Muscular Dystrophy Association creates new philanthropic subsidiary
TUCSON, Ariz. The Muscular Dystrophy Association announced Wednesday that it would take a new approach to the philanthropy models for funding research.
The organization has created a new subsidiary, the MDA Venture Philanthropy, or MVP. The new organization will apply the tools and methods of venture capital to fast track the development of new therapies and cures for muscular dystrophy and related diseases.
“We’re excited about MVP because it will help us overcome the critical funding gap that can occur in research on promising new drugs and therapies,” MDA president and CEO Gerald Weinberg stated.
MDA will provide initial seed money of $10 million for the new organization’s operating capital. Its investments will specifically focus on companies conducting commercially promising research in Duchenne muscular dystrophy, Lou Gehrig’s disease, spinal muscular dystrophy and an area that includes Friedreich’s ataxia, myotonic dystrophy and limb-girdle muscular dystrophy.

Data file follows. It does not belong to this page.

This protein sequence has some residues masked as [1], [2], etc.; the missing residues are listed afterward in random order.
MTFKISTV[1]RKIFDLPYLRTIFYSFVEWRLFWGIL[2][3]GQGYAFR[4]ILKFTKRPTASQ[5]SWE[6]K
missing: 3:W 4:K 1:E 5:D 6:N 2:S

Study: Anti-smoking medication effective treatment for patients with cardiovascular disease
ORLANDO, Fla. An anti-smoking drug normally prescribed to otherwise healthy people also works for people with cardiovascular disease, according to a study.
Study results presented Tuesday at the American College of Cardiology’s 58th Annual Scientific Session indicate that 47% of smokers with a history of cardiovascular disease who take Pfizer’s drug Chantix (varenicline) were able to quit without relapse for the first four weeks of treatment, compared to 13.9% who received placebo.
“These data are consistent with the findings from the pivotal varenicline trials, which showed that varenicline was more effective than placebo among smokers who were generally healthy,” lead study investigator, Harvard Medical School professor of medicine and director of the Tobacco Research and Treatment Center at Massachusetts General Hospital Nancy Rigotti stated. “This study demonstrates that varenicline is effective in helping smokers with cardiovascular disease quit smoking.”
Approximately 130,000 people die each year from smoking-related cardiovascular disease in the United States, constituting about one-third of all smoking-related deaths among adults aged 35 and older.
FDA approves vaccine for Japanese encephalitis
ROCKVILLE, Md. A viral disease mostly found in Asia but rare in the United States that kills as many as 15,000 people a year now has a vaccine.
The Food and Drug Administration approved British drug maker Intercell Biomedical’s Ixiaro, a vaccine for Japanese encephalitis. The mosquito-borne disease, which affects between 30,000 and 50,000 people each year, is sometimes found among civilians and military traveling between the United States and Asia.
Symptoms of JE include flu-like symptoms that can progress to high fever, neck stiffness, brain damage, coma and death.